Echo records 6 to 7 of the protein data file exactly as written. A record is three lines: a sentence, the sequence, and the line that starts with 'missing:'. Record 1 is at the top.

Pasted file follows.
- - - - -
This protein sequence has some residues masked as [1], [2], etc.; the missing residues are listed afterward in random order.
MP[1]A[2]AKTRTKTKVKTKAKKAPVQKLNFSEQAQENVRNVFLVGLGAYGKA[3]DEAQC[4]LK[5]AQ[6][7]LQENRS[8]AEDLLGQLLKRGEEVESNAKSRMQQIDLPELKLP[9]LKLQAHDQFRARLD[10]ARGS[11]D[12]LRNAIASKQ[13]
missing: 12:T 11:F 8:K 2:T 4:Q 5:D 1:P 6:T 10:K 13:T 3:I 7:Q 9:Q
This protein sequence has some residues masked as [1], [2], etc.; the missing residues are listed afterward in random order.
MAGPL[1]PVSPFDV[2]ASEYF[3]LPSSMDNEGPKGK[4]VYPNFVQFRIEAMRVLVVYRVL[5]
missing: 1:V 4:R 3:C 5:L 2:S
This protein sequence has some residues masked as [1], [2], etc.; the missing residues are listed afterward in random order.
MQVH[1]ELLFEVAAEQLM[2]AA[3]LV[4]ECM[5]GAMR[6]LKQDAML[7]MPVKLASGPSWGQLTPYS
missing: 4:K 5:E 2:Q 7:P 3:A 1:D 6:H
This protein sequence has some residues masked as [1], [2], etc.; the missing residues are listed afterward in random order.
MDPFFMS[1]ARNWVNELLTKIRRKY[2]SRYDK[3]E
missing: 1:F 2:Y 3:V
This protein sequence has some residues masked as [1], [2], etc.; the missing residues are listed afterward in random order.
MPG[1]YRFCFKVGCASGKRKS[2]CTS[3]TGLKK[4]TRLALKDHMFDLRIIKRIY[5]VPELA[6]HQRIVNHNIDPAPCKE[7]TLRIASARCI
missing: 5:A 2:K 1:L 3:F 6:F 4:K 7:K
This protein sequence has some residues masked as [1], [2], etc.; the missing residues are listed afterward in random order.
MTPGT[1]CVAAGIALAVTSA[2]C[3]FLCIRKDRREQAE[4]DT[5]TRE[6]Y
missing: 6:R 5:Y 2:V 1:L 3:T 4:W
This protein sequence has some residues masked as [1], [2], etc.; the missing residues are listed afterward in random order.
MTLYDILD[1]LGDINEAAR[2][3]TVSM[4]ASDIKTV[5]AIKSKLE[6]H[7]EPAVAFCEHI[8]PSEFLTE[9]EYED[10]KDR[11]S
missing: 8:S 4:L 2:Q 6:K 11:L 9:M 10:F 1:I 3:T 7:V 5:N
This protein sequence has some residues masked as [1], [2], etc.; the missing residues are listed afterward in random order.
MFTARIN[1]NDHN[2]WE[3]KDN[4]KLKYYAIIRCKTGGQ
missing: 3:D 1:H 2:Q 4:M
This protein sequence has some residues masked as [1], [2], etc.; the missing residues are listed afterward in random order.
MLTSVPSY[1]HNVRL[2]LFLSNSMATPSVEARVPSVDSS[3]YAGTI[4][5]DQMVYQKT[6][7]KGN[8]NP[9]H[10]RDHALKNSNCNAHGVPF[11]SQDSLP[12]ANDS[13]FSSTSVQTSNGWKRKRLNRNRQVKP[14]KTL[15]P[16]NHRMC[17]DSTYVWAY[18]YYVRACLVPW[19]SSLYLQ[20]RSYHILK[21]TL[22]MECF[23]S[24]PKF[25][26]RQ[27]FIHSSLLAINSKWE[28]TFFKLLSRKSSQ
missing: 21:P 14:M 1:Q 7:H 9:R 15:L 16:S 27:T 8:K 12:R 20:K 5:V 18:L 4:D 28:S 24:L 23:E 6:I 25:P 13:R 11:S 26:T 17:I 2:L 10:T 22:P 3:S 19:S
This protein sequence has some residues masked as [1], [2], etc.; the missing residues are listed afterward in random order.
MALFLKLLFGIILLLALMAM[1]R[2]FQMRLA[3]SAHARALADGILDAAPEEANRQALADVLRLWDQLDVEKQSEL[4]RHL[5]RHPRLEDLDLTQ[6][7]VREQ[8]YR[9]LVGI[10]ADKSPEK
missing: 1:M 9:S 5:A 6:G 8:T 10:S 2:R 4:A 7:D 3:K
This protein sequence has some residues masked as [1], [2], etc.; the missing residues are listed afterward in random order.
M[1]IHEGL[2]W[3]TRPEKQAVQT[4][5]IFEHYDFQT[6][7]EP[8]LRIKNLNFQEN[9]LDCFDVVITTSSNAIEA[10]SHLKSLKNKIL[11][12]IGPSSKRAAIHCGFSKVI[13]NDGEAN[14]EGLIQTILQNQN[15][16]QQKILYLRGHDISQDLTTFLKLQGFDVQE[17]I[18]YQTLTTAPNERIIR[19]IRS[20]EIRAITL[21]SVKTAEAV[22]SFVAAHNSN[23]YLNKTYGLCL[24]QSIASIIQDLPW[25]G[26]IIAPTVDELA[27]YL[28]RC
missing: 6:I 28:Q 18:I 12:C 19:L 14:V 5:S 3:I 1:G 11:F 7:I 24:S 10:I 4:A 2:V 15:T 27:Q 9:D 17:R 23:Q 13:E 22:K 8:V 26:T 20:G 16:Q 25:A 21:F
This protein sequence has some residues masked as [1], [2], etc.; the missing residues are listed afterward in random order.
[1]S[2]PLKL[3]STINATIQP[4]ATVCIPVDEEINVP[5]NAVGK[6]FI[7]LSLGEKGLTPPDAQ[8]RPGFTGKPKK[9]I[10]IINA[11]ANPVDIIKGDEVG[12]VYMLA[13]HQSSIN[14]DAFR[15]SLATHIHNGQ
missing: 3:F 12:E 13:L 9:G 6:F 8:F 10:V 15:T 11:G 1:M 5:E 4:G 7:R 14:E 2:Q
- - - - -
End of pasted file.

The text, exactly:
This protein sequence has some residues masked as [1], [2], etc.; the missing residues are listed afterward in random order.
MTPGT[1]CVAAGIALAVTSA[2]C[3]FLCIRKDRREQAE[4]DT[5]TRE[6]Y
missing: 6:R 5:Y 2:V 1:L 3:T 4:W
This protein sequence has some residues masked as [1], [2], etc.; the missing residues are listed afterward in random order.
MTLYDILD[1]LGDINEAAR[2][3]TVSM[4]ASDIKTV[5]AIKSKLE[6]H[7]EPAVAFCEHI[8]PSEFLTE[9]EYED[10]KDR[11]S
missing: 8:S 4:L 2:Q 6:K 11:L 9:M 10:F 1:I 3:T 7:V 5:N